My research group focuses on atmospheric dynamics and their role in variability and long-term change in the climate system. In our research, we explore key questions about the dynamics of the climate system through statistical analyses of intraseasonal, interannual, and decadal variability in observational data sets and climate model output. Recent research topics have centered around the following themes:
Clouds, Dynamics, and Climate
Clouds are an essential component to understanding day-to-day weather, but because they cover a substantial fraction of the globe, they also play an important role in our planet’s radiative budget. Clouds absorb infrared radiation emitted from Earth’s surface and reflect incoming solar radiation. As the position of weather systems vary and change over time, systematic changes in cloud patterns occur. It is only beginning to be understood how these changes in dynamics and cloud cover impact the radiative budget and temperature distribution of our planet.
Atmospheric Circulation and Climate Change
With increasing greenhouse gases in our atmosphere, computer models project that the atmospheric circulation will change in several notable ways throughout the 21st century. The Hadley circulation, the large-scale atmospheric circulation in the tropics, is projected to widen, pushing arid subtropical regions further poleward. Likewise, regions of heavy precipitation associated with the mid-latitude jet streams are also projected to shift poleward. Systematic changes in these global-scale precipitation features are likely to have large societal implications, but the mechanisms underlying these changes remain poorly understood. Current research focuses on developing a better understanding of these mechanisms, in order to reduce the uncertainty in future climate projections.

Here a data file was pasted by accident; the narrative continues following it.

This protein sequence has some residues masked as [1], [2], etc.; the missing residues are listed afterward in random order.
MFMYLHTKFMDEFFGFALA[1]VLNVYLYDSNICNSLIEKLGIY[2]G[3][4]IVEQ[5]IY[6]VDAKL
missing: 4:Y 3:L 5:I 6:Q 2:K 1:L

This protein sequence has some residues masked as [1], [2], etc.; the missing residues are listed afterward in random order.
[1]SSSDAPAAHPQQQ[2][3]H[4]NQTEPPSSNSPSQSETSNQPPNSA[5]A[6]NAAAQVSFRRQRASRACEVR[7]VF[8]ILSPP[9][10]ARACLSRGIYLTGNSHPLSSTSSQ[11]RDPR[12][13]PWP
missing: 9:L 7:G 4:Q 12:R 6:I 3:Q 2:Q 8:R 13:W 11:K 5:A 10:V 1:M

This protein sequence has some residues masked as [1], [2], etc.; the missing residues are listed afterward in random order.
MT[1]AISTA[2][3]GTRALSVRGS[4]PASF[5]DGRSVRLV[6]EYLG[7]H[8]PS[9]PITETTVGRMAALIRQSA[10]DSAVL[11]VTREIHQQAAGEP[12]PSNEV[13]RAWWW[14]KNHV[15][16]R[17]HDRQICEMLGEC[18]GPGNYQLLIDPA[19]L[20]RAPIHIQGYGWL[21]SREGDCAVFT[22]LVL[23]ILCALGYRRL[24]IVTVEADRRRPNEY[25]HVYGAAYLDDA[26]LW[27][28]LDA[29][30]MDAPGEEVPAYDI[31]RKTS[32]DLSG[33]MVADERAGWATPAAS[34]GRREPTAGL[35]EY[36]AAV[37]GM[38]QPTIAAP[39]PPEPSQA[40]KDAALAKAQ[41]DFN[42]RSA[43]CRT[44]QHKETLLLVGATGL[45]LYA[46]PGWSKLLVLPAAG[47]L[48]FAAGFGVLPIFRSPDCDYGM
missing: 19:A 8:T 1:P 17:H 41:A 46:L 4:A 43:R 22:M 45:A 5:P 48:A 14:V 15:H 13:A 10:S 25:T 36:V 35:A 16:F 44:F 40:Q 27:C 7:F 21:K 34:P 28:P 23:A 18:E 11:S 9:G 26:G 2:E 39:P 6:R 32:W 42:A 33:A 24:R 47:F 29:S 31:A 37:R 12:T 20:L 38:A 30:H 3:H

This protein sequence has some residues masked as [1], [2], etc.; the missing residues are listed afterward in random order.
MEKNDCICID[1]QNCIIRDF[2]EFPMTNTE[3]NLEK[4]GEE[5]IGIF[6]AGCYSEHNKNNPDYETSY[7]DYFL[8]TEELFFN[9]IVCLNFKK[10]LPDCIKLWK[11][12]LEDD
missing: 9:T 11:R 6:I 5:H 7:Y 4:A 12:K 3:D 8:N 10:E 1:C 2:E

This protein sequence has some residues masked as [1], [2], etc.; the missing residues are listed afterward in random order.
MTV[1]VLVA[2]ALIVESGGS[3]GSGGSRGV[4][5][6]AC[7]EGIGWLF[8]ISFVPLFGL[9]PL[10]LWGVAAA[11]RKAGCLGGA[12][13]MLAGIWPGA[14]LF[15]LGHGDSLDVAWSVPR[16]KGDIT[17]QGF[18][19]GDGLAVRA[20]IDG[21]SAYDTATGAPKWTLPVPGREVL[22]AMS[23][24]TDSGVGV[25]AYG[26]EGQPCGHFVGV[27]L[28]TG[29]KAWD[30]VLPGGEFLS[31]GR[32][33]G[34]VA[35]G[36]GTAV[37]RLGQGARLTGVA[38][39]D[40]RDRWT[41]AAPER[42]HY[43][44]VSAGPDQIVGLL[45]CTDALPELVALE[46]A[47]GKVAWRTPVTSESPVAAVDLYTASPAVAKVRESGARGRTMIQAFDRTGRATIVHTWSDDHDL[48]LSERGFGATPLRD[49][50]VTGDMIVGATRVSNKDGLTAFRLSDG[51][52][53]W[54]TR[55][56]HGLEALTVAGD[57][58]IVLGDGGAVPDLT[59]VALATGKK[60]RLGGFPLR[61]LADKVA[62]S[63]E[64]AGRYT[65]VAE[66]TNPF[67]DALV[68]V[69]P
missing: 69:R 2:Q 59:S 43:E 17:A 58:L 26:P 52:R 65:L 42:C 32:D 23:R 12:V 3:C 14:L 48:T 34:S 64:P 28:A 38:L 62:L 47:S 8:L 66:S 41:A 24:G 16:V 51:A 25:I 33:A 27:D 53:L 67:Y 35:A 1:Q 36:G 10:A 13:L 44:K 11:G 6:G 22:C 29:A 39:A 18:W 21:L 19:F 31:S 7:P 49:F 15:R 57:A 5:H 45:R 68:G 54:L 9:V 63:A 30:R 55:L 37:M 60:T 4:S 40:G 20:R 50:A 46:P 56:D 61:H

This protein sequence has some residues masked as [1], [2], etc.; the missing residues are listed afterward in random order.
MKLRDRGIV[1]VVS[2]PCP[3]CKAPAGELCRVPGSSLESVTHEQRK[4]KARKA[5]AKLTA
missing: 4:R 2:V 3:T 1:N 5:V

Extratropical Storm Tracks
Storm tracks refer to the preferred position of the extratropical cyclones that govern much of the everyday weather at mid-latitudes. Over eastern North America, the extratropical cyclones preferentially form east of the Rocky Mountains and track toward the Great Lakes and Atlantic coast. Yet, the storm tracks vary widely from month to month and from year to year. The tracks, formation regions, and strength of the individual storms are significantly altered by the El Niño-Southern Oscillation and the North Atlantic Oscillation. Current research largely focuses on how the storm tracks change on decadal timescales and in association with various computer model simulations of future climate changes.